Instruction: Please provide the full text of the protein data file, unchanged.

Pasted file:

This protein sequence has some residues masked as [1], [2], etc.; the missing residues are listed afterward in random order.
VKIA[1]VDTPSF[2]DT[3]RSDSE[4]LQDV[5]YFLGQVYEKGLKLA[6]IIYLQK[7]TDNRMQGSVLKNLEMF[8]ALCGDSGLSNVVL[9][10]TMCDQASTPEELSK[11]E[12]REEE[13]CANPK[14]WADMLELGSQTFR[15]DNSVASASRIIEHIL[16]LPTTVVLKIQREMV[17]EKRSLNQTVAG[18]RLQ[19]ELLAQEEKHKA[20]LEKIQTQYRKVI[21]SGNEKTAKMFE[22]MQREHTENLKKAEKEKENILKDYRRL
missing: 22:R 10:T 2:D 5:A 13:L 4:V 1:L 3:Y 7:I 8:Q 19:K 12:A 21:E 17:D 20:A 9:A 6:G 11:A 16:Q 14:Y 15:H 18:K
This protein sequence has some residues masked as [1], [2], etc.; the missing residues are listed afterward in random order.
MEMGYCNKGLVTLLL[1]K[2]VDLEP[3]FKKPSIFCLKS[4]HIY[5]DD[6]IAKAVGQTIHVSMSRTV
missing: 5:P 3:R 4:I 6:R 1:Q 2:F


This protein sequence has some residues masked as [1], [2], etc.; the missing residues are listed afterward in random order.
VKIA[1]VDTPSF[2]DT[3]RSDSE[4]LQDV[5]YFLGQVYEKGLKLA[6]IIYLQK[7]TDNRMQGSVLKNLEMF[8]ALCGDSGLSNVVL[9][10]TMCDQASTPEELSK[11]E[12]REEE[13]CANPK[14]WADMLELGSQTFR[15]DNSVASASRIIEHIL[16]LPTTVVLKIQREMV[17]EKRSLNQTVAG[18]RLQ[19]ELLAQEEKHKA[20]LEKIQTQYRKVI[21]SGNEKTAKMFE[22]MQREHTENLKKAEKEKENILKDYRRL
missing: 22:R 10:T 2:D 5:A 13:L 4:V 1:L 3:Y 7:I 8:Q 19:K 12:A 21:E 17:D 20:A 9:A 6:G 11:A 16:Q 14:Y 15:H 18:K
This protein sequence has some residues masked as [1], [2], etc.; the missing residues are listed afterward in random order.
MEMGYCNKGLVTLLL[1]K[2]VDLEP[3]FKKPSIFCLKS[4]HIY[5]DD[6]IAKAVGQTIHVSMSRTV
missing: 5:P 3:R 4:I 6:R 1:Q 2:F